“There’s always this, ‘Here’s how you should be,’ but that’s not realistic because not everyone looks like that,” Pozner said. “Those images are so out of reach.”
One of the most popular categories on Tik Tok are fitness influencers. On their Instagrams, they will upload a picture of themselves with a weight loss supplement. Their followers do not know if that photo of them is real or how accurately that weight loss supplement works because the power of Photoshop is so vast.
“We’ve been convinced that we can take shortcuts, but it could be a placebo effect or even cause negative side effects,” Ruelas said. “It can cause a negative relationship with eating.”
“It makes girls think that they can achieve that body, even though it’s not real. It’s a combination of Photoshop and plastic surgery,” Kira said. “Girls will go at extreme lengths to get it.”
Gruver said that another issue is how girls are not taught about their bodies. Many young girls do not know that the excess fat on their stomachs is good for them, healthy even. Instead, they are looking up workout videos or taking supplements to try to get rid of it because of what they see on social media.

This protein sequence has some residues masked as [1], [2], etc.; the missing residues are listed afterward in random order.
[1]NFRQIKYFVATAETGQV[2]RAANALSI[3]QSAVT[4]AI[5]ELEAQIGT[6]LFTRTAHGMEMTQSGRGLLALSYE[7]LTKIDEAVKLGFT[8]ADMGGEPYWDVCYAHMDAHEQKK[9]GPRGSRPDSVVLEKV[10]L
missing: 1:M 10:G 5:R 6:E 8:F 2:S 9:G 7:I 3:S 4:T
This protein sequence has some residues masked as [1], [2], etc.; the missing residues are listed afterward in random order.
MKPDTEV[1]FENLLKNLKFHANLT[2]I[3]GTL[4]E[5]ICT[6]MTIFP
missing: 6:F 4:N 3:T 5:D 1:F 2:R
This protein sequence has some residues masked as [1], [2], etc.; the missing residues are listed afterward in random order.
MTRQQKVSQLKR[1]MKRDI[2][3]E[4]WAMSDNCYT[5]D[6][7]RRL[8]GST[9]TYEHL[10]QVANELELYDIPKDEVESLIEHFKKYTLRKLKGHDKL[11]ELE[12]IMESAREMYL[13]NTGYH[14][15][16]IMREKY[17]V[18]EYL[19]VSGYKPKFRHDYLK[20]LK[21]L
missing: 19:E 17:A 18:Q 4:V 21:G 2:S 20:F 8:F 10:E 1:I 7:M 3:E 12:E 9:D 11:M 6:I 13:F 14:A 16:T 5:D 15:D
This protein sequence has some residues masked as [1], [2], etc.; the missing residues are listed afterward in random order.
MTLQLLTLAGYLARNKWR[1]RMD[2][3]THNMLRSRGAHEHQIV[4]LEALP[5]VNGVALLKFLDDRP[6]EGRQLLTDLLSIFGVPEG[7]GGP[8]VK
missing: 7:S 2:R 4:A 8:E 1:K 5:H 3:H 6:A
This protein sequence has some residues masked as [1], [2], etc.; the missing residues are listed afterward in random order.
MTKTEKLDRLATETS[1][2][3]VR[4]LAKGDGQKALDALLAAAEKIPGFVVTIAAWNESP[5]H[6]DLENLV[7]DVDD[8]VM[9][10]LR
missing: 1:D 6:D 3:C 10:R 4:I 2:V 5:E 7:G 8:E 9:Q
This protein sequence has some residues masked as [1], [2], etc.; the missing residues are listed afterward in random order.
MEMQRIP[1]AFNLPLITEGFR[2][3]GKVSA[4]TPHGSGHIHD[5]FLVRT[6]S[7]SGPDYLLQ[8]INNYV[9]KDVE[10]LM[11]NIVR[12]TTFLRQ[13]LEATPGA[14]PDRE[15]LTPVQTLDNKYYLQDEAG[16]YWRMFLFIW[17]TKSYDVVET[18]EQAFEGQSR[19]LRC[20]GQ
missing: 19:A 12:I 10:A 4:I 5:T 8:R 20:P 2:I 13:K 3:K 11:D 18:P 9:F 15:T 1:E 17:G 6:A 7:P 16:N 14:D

“We should be teaching girls that from the time that they are toddlers,” Gruver said. “Not to make them focus on their body in a negative way, but just to help them focus on accepting.”
In February California Democratic Assembly member Cristina Garcia proposed a bill that would require social media platforms to have a label on Photoshopped images and specify what exactly has been Photoshopped to decrease the negative mental health effects that come from viewing these impossible beauty expectations.
As of April 8, the bill was in committee in the legislative process. Garcia has since cancelled the meeting, but has not disclosed the reason.
“The idea of showing real people as they are is incredibly important and could be formative for an entire generation for viewers and could reduce so much harm,” Pozner said.
Taylor Moore can be reached at firstname.lastname@example.org.